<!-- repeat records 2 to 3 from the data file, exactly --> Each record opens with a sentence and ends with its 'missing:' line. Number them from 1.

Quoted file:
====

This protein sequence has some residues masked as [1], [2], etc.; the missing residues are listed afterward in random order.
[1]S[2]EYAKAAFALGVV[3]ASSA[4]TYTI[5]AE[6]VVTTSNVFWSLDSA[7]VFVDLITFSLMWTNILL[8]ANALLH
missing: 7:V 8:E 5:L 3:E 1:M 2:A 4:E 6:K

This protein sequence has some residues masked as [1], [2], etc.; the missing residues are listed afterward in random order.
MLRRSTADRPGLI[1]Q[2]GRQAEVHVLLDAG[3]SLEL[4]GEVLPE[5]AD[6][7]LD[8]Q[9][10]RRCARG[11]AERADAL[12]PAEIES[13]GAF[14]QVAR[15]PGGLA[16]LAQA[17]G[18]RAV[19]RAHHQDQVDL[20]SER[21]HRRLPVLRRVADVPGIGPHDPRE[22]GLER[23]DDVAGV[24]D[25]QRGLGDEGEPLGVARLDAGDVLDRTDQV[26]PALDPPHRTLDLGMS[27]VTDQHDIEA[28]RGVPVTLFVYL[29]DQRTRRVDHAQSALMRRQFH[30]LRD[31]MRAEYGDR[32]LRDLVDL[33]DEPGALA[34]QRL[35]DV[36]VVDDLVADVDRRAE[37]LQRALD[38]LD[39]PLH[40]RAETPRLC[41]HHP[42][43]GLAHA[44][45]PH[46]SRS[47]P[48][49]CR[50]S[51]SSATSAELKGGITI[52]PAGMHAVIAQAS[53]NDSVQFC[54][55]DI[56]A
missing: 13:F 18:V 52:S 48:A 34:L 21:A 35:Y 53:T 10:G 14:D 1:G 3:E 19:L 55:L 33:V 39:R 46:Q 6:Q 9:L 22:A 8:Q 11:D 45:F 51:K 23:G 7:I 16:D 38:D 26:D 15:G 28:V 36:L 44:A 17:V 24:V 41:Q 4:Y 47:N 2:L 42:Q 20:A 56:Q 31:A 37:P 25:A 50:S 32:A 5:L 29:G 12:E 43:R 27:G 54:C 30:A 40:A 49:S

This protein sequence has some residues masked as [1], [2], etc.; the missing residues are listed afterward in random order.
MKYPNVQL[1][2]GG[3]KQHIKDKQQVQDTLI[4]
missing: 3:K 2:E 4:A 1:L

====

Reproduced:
This protein sequence has some residues masked as [1], [2], etc.; the missing residues are listed afterward in random order.
MLRRSTADRPGLI[1]Q[2]GRQAEVHVLLDAG[3]SLEL[4]GEVLPE[5]AD[6][7]LD[8]Q[9][10]RRCARG[11]AERADAL[12]PAEIES[13]GAF[14]QVAR[15]PGGLA[16]LAQA[17]G[18]RAV[19]RAHHQDQVDL[20]SER[21]HRRLPVLRRVADVPGIGPHDPRE[22]GLER[23]DDVAGV[24]D[25]QRGLGDEGEPLGVARLDAGDVLDRTDQV[26]PALDPPHRTLDLGMS[27]VTDQHDIEA[28]RGVPVTLFVYL[29]DQRTRRVDHAQSALMRRQFH[30]LRD[31]MRAEYGDR[32]LRDLVDL[33]DEPGALA[34]QRL[35]DV[36]VVDDLVADVDRRAE[37]LQRALD[38]LD[39]PLH[40]RAETPRLC[41]HHP[42][43]GLAHA[44][45]PH[46]SRS[47]P[48][49]CR[50]S[51]SSATSAELKGGITI[52]PAGMHAVIAQAS[53]NDSVQFC[54][55]DI[56]A
missing: 13:F 18:V 52:S 48:A 34:L 21:A 35:Y 53:T 10:G 14:D 1:G 3:E 19:L 55:L 33:V 39:R 46:Q 6:Q 9:L 22:A 8:Q 11:D 45:F 51:K 23:G 7:I 16:D 38:D 26:D 15:G 28:V 36:L 44:A 17:V 24:V 41:Q 4:Y 47:N 2:L 42:Q 20:A 56:Q 31:A 37:P 25:A 50:S 32:A 5:L 29:G 12:E 43:R 27:G 54:C 30:A 40:A 49:S

This protein sequence has some residues masked as [1], [2], etc.; the missing residues are listed afterward in random order.
MKYPNVQL[1][2]GG[3]KQHIKDKQQVQDTLI[4]
missing: 3:K 2:E 4:A 1:L